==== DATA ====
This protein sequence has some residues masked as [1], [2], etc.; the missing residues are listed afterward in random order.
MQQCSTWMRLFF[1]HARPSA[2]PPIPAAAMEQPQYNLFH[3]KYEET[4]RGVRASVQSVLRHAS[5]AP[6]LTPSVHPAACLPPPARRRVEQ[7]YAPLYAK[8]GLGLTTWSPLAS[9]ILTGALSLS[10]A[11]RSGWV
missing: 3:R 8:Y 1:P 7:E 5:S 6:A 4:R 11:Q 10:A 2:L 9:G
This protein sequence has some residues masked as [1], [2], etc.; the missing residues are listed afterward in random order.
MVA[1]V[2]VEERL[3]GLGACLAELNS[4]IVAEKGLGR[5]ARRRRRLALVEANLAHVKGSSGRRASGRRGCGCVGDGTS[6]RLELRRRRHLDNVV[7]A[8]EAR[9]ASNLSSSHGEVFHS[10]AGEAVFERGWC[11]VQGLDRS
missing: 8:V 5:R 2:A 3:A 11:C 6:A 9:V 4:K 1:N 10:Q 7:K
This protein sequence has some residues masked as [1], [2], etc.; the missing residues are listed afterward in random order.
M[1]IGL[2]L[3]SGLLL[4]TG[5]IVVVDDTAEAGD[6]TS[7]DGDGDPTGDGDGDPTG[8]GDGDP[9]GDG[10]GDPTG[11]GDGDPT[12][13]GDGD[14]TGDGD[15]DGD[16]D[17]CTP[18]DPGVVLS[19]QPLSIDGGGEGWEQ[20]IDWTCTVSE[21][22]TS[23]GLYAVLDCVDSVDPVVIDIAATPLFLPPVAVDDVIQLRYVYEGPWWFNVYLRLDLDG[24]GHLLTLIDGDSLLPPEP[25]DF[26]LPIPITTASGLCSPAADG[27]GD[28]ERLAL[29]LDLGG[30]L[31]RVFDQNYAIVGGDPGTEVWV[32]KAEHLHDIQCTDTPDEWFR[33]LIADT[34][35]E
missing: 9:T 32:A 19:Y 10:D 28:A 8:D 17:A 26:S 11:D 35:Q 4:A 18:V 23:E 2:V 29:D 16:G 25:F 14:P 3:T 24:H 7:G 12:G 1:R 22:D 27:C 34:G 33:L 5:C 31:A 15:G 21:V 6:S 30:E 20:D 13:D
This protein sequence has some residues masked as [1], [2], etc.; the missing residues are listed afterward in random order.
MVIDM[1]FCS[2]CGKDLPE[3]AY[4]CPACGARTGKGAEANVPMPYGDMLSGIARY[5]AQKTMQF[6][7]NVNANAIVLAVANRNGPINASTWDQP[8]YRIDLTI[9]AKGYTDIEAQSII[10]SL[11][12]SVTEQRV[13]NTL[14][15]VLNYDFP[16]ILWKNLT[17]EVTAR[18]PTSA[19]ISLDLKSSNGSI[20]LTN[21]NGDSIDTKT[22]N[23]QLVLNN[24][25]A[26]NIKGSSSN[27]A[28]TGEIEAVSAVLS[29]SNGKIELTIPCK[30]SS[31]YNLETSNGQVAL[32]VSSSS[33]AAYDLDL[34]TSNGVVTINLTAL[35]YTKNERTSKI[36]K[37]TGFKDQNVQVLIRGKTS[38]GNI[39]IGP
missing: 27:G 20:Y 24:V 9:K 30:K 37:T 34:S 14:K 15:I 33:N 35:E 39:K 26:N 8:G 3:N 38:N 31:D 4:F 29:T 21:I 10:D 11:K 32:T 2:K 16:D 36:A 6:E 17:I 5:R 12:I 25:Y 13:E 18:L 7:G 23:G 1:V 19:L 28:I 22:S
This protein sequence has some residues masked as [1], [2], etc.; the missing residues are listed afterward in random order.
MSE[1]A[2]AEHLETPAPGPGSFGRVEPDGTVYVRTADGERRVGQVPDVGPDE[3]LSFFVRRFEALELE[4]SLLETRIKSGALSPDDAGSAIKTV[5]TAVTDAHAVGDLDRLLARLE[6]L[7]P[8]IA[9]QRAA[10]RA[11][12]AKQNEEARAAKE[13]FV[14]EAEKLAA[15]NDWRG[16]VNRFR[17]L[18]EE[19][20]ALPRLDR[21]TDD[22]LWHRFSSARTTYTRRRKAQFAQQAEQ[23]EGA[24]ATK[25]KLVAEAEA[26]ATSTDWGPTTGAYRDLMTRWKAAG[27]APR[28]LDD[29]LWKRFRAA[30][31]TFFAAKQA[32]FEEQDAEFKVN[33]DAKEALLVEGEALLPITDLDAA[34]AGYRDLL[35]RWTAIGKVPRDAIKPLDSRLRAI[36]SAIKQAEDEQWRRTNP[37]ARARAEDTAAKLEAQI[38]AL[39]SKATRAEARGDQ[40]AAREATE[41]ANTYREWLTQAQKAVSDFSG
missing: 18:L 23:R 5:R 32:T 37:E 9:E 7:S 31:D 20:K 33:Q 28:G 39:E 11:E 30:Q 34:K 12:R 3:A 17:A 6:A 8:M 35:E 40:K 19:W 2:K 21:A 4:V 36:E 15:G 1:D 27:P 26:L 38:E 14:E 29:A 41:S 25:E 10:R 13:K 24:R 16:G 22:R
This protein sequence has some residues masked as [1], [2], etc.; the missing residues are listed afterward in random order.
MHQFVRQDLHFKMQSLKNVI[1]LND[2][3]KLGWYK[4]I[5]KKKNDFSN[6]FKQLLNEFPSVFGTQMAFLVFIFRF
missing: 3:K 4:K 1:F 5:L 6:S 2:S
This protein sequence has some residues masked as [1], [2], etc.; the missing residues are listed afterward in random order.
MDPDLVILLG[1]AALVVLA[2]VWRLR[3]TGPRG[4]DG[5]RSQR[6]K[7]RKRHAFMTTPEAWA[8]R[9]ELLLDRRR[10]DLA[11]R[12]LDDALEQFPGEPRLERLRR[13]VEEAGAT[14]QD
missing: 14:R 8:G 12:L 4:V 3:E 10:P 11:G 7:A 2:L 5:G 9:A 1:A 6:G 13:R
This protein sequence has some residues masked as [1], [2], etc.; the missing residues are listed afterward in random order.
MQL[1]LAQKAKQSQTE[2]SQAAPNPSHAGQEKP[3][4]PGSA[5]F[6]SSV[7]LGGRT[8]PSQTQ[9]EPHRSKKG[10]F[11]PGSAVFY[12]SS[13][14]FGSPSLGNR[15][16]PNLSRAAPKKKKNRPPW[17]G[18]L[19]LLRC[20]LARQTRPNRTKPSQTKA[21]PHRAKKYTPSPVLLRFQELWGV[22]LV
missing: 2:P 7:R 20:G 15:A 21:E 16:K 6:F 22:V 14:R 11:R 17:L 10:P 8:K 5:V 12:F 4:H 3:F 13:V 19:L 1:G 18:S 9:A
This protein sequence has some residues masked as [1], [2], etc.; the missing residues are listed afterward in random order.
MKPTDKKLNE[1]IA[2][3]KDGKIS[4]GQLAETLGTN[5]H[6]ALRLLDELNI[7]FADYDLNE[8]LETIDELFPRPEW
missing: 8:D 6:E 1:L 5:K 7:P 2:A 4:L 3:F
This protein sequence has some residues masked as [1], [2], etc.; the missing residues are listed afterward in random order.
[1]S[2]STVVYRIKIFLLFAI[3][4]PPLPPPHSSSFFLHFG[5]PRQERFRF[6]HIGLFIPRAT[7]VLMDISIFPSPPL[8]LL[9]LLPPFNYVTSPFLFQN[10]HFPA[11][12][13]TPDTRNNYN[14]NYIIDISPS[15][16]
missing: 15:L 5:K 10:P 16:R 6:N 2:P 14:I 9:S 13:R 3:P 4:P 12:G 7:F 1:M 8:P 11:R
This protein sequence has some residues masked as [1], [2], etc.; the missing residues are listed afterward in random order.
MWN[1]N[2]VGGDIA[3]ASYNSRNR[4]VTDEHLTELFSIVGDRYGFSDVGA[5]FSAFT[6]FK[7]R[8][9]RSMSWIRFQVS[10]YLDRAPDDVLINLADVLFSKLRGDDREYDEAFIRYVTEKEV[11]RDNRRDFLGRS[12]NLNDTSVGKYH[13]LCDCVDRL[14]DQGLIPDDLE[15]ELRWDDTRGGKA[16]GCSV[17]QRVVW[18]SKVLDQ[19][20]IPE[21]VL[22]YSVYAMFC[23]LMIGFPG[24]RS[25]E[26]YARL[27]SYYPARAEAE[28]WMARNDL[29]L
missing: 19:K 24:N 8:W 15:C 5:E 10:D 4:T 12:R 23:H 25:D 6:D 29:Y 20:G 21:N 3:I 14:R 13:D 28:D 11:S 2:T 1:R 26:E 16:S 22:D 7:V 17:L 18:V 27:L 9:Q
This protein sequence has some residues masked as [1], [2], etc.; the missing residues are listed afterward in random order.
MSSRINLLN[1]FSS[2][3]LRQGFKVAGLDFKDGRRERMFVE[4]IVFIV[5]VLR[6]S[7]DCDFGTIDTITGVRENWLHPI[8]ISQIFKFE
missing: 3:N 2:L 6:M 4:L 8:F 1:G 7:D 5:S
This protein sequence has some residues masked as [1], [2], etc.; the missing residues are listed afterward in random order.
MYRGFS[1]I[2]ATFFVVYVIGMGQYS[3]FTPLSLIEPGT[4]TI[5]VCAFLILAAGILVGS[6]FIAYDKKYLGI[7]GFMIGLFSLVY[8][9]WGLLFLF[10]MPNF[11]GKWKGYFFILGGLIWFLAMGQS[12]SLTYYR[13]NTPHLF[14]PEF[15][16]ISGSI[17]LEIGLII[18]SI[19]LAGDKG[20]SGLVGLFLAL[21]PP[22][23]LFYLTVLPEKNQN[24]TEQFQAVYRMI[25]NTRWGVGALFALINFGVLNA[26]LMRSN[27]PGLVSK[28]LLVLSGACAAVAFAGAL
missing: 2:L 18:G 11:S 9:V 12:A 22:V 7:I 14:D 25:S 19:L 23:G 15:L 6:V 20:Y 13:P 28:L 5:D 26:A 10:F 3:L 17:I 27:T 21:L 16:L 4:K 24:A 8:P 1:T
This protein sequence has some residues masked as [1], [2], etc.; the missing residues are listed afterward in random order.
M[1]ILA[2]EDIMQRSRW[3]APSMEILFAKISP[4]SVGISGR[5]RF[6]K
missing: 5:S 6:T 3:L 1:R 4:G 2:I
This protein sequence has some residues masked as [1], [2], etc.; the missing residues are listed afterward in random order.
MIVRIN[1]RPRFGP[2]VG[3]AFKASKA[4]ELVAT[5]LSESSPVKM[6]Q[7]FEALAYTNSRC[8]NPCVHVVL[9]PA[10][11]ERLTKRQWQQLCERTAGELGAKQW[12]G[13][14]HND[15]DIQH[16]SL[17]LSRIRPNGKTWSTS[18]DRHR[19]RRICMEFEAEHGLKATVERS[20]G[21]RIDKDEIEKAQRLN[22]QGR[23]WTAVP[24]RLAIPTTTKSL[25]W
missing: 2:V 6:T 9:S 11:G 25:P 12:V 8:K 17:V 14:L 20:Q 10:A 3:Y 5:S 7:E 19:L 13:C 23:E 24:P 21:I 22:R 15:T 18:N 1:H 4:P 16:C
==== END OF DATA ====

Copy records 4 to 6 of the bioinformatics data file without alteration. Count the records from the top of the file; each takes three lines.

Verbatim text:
This protein sequence has some residues masked as [1], [2], etc.; the missing residues are listed afterward in random order.
MVIDM[1]FCS[2]CGKDLPE[3]AY[4]CPACGARTGKGAEANVPMPYGDMLSGIARY[5]AQKTMQF[6][7]NVNANAIVLAVANRNGPINASTWDQP[8]YRIDLTI[9]AKGYTDIEAQSII[10]SL[11][12]SVTEQRV[13]NTL[14][15]VLNYDFP[16]ILWKNLT[17]EVTAR[18]PTSA[19]ISLDLKSSNGSI[20]LTN[21]NGDSIDTKT[22]N[23]QLVLNN[24][25]A[26]NIKGSSSN[27]A[28]TGEIEAVSAVLS[29]SNGKIELTIPCK[30]SS[31]YNLETSNGQVAL[32]VSSSS[33]AAYDLDL[34]TSNGVVTINLTAL[35]YTKNERTSKI[36]K[37]TGFKDQNVQVLIRGKTS[38]GNI[39]IGP
missing: 27:G 20:Y 24:V 9:K 30:K 37:T 34:S 14:K 15:I 33:N 35:E 39:K 26:N 8:G 3:N 38:N 31:D 4:F 29:T 21:I 10:D 11:K 32:T 2:K 16:D 36:A 6:E 17:I 5:R 12:I 25:Y 13:E 18:L 7:G 23:G 1:V 19:L 28:I 22:S
This protein sequence has some residues masked as [1], [2], etc.; the missing residues are listed afterward in random order.
MSE[1]A[2]AEHLETPAPGPGSFGRVEPDGTVYVRTADGERRVGQVPDVGPDE[3]LSFFVRRFEALELE[4]SLLETRIKSGALSPDDAGSAIKTV[5]TAVTDAHAVGDLDRLLARLE[6]L[7]P[8]IA[9]QRAA[10]RA[11][12]AKQNEEARAAKE[13]FV[14]EAEKLAA[15]NDWRG[16]VNRFR[17]L[18]EE[19][20]ALPRLDR[21]TDD[22]LWHRFSSARTTYTRRRKAQFAQQAEQ[23]EGA[24]ATK[25]KLVAEAEA[26]ATSTDWGPTTGAYRDLMTRWKAAG[27]APR[28]LDD[29]LWKRFRAA[30][31]TFFAAKQA[32]FEEQDAEFKVN[33]DAKEALLVEGEALLPITDLDAA[34]AGYRDLL[35]RWTAIGKVPRDAIKPLDSRLRAI[36]SAIKQAEDEQWRRTNP[37]ARARAEDTAAKLEAQI[38]AL[39]SKATRAEARGDQ[40]AAREATE[41]ANTYREWLTQAQKAVSDFSG
missing: 18:L 23:R 5:R 32:T 37:E 9:E 7:S 31:D 20:K 33:Q 28:G 39:E 11:E 30:Q 34:K 12:R 3:A 17:A 6:A 8:M 35:E 40:K 19:W 2:K 21:A 4:V 36:E 15:G 1:D 27:P 26:L 38:E 14:E 29:A 41:S 25:E 10:R 13:K 24:R 16:G 22:R
This protein sequence has some residues masked as [1], [2], etc.; the missing residues are listed afterward in random order.
MHQFVRQDLHFKMQSLKNVI[1]LND[2][3]KLGWYK[4]I[5]KKKNDFSN[6]FKQLLNEFPSVFGTQMAFLVFIFRF
missing: 3:K 4:K 1:F 5:L 6:S 2:S